Street 383 Graph  Street 383 dyno sheet

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Click the link below to watch the engine on the dyno

440 HP – 473 TQ Street 383 Small Block Chevy on the Engine Dyno

Click the link below to see a close up of the engine on the dyno

440 HP – 473 TQ Street 383 close up on the dyno

This engine is the best of all worlds!  With it’s pump gas friendly 9.25/1 compression it can easily be used as a daily driver. With 442 Horsepower and 473 ft-lb of Torque it can get the average muscle car or street rod into the 11’s at the drag strip or dominate the off road in a 4 X 4 truck.

380 Horsepower- 460 ft-lb Torque 383 Small Block Chevy

JMacPerformance built a mild street 383 Small Block Chevy.  The engine was intended for a 41 Ford pickup street rod that would be pulling a trailer, so the goal was to make as much Torque as possible while keeping mild street manners and daily reliability.

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The build starts with a standard 010 350 block that was given the usual bore and hone (with torque plate), decked, magnifluxed, and pressure tested. A balanced SCAT bottom end kit was added with KB hypereutectic dished pistons for a pump gas friendly 9/1 compression, 3.75 stroke cast steel crankshaft, 5.7″ connecting rods, and clevite bearings.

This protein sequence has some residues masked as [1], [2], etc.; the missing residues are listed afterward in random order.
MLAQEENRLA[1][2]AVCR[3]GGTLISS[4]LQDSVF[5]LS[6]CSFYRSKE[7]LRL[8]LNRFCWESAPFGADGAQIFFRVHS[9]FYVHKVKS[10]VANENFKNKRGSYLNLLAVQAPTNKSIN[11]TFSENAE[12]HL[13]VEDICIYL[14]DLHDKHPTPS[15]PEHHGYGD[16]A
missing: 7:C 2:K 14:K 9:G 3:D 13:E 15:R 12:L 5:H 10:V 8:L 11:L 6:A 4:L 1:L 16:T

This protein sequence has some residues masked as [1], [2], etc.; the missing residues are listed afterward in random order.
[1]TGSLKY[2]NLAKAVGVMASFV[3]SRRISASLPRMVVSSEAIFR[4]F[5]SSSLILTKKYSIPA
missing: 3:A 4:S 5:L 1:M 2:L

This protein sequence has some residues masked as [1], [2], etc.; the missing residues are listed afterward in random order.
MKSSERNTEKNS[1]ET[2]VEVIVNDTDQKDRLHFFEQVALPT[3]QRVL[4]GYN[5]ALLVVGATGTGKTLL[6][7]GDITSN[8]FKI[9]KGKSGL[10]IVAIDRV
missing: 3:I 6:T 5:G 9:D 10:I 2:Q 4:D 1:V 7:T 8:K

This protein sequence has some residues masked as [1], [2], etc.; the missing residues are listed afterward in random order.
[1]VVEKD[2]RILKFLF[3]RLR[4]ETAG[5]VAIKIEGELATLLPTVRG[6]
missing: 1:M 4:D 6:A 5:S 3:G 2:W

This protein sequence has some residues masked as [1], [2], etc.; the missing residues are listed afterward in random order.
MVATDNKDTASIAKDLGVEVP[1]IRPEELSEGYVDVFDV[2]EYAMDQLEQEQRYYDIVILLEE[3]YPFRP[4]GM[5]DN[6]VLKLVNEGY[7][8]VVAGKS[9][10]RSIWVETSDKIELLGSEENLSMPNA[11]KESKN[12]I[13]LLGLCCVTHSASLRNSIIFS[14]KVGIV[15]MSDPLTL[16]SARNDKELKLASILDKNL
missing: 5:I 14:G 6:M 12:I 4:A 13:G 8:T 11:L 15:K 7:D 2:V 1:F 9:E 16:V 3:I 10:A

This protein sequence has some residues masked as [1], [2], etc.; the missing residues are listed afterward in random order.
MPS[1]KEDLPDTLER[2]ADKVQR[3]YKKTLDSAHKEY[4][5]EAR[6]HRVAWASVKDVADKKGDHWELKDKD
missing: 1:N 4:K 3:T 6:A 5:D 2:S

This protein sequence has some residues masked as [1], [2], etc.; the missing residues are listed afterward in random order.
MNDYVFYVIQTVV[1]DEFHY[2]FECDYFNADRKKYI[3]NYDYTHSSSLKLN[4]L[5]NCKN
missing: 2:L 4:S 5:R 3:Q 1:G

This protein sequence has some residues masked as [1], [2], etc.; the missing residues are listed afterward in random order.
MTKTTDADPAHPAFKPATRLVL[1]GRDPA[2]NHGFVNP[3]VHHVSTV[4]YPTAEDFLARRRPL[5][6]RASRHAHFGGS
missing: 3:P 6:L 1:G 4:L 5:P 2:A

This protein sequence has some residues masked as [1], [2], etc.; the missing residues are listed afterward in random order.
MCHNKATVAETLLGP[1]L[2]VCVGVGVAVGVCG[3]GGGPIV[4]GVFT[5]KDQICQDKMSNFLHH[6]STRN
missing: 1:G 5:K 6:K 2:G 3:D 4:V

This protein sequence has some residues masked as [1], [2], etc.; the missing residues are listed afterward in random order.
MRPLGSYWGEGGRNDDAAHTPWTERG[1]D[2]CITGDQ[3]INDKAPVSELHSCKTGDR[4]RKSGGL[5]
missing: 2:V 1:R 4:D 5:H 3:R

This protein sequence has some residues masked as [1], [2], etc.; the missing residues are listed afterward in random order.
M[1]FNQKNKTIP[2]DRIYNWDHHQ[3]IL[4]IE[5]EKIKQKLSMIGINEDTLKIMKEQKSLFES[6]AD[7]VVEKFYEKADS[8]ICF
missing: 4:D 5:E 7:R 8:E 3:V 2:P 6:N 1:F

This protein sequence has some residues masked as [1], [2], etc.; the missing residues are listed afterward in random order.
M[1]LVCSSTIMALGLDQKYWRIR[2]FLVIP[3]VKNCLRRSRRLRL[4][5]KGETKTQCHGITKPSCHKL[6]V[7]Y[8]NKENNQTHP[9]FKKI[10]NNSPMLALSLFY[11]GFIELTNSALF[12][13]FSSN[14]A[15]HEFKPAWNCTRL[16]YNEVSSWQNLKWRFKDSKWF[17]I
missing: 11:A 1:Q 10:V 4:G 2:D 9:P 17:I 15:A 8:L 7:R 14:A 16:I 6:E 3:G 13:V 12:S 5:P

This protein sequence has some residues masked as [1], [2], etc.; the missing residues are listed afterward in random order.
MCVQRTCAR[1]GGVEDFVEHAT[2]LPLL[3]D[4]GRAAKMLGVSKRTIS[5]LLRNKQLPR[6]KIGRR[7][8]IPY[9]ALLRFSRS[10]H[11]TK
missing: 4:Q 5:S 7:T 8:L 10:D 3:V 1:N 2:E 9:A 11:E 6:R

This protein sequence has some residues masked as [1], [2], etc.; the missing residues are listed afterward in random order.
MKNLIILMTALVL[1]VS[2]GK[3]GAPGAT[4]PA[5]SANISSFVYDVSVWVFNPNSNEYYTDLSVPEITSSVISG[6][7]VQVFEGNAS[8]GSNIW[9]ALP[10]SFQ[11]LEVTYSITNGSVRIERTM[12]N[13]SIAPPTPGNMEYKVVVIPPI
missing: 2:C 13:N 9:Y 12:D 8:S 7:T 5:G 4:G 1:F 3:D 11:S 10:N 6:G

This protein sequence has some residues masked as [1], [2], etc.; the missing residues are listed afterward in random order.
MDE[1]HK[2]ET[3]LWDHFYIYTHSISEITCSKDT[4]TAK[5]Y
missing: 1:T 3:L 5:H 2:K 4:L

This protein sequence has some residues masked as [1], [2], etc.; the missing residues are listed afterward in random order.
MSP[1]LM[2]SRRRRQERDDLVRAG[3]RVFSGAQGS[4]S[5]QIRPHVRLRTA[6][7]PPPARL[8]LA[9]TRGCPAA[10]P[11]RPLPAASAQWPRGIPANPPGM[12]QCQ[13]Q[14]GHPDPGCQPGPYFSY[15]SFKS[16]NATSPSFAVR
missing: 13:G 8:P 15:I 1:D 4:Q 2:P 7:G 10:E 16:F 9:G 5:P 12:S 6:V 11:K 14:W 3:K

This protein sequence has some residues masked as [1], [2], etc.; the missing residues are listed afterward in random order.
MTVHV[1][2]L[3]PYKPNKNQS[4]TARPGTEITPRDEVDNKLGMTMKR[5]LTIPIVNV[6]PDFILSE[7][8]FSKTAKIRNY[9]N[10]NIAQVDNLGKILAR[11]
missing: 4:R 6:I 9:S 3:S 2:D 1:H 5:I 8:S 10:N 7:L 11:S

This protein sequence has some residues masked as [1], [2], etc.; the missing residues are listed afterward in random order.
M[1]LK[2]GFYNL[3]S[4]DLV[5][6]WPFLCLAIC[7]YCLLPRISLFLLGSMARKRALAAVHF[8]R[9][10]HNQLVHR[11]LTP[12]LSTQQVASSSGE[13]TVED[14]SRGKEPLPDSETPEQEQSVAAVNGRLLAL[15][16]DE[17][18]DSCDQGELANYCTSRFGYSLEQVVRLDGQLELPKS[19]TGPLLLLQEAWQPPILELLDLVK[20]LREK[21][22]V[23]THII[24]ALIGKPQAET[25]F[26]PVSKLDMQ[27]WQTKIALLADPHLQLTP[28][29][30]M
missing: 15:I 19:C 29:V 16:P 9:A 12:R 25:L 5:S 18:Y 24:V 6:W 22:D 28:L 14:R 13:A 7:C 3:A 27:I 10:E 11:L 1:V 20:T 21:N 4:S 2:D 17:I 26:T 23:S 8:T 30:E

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A factory windage tray, Mellings HV oil pump, and 5 quart oil pan were added

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Knowing that torque was the goal I used a pair of Pro Topline Vortec style aftermarket heads. They were affordable, very high quality, and the Vortec design was intended to increase torque which fit this build perfectly. They were pocket ported and had stainless steel Ferrea valves added to ensure good flow numbers.